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Kinetic Energy, Work Done, and Inclines

  1. Dec 14, 2009 #1
    UPS delivery man is loading his truck by shoving the parcels up a ramp. The ramp is inclined at an angle of 30 degrees above the horizontal. He sends a parcel of mass 15 kg, up this ramp. the coefficient of sliding friction is .10 and gravitational force is class standard (10).

    A The magnitude of the kinetic friction acting on the parcel is?
    B He sends parcel up ramp with initial Kinetic Energy, E, so that by the time, the parcels up the ramp, it has 0 KE. Ramp is length 1.0m.
    C To give this parcel this initial KE, he most do WORK on the parcel. Assuming he pushed it a short distance of .75m what is the average force he needs to apply. Ignore friction for this part.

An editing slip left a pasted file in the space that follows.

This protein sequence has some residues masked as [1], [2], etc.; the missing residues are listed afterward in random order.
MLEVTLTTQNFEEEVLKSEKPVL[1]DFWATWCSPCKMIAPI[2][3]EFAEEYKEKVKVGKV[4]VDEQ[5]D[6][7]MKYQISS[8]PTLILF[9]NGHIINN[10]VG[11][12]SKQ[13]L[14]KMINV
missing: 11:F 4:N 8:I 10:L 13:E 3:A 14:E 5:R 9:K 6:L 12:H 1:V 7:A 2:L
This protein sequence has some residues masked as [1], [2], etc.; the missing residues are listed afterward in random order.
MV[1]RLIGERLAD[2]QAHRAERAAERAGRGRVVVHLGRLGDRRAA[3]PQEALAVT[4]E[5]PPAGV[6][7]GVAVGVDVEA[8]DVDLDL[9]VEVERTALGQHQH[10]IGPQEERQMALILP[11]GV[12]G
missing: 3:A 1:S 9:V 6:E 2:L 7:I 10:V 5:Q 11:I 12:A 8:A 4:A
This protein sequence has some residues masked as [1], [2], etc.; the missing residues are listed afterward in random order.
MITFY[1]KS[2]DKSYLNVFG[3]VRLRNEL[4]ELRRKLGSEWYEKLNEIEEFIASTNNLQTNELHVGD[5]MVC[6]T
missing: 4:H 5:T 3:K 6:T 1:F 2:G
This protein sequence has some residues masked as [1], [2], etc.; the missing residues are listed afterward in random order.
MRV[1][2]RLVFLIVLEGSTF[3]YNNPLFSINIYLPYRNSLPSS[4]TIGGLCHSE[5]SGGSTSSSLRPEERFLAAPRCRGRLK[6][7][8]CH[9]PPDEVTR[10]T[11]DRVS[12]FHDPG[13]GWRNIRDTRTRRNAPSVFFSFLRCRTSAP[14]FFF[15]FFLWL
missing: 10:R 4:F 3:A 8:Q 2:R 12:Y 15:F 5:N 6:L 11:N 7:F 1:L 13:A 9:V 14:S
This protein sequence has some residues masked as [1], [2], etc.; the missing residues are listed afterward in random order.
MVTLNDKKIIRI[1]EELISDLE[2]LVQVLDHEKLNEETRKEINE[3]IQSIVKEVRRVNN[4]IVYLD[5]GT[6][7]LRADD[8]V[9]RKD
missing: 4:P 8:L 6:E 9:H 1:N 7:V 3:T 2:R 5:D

The work I have done is:

    Y Components: N-MG Cos 30 --> N=150 Cos 30 --> N=129.9
    Friction = [tex]\mu[/tex]k * N --> .10 * 129.9 ---> Magnitude =12.99


    1/2 M Vo2+ [STRIKE]MGH[/STRIKE]= [STRIKE]1/2 M Vf2[/STRIKE] + MGH

    1/2 M Vo2 = MGH

    H= Sin30 -->.5

    1/2 (15) (V)2= 75

    So initial KE = 75 ?????


    Is related to B so if that's wrong this is wrong.

    Work = Force * Displacement
    Work = KE

    KE: 75 / Disp: .75 = Force: 100N

    Thanks for your help.
  2. jcsd
  3. Dec 14, 2009 #2
    Part a looks fine. Part B is missing the effects of frictional dissipation which will rob some of the PE.

    C is done by ignoring friction but asks that you compute force from the work done and the displacement over which force is appplied. Assuming he pushes parallel to the ramp--this will be F*d=energy required to get to top. That help?
  4. Dec 14, 2009 #3
    So for B:

    Energy - Friction= 75-12.99 = 62.01

    For C:

    Would I use the new energy 62.01/ (.75) = 86.68N
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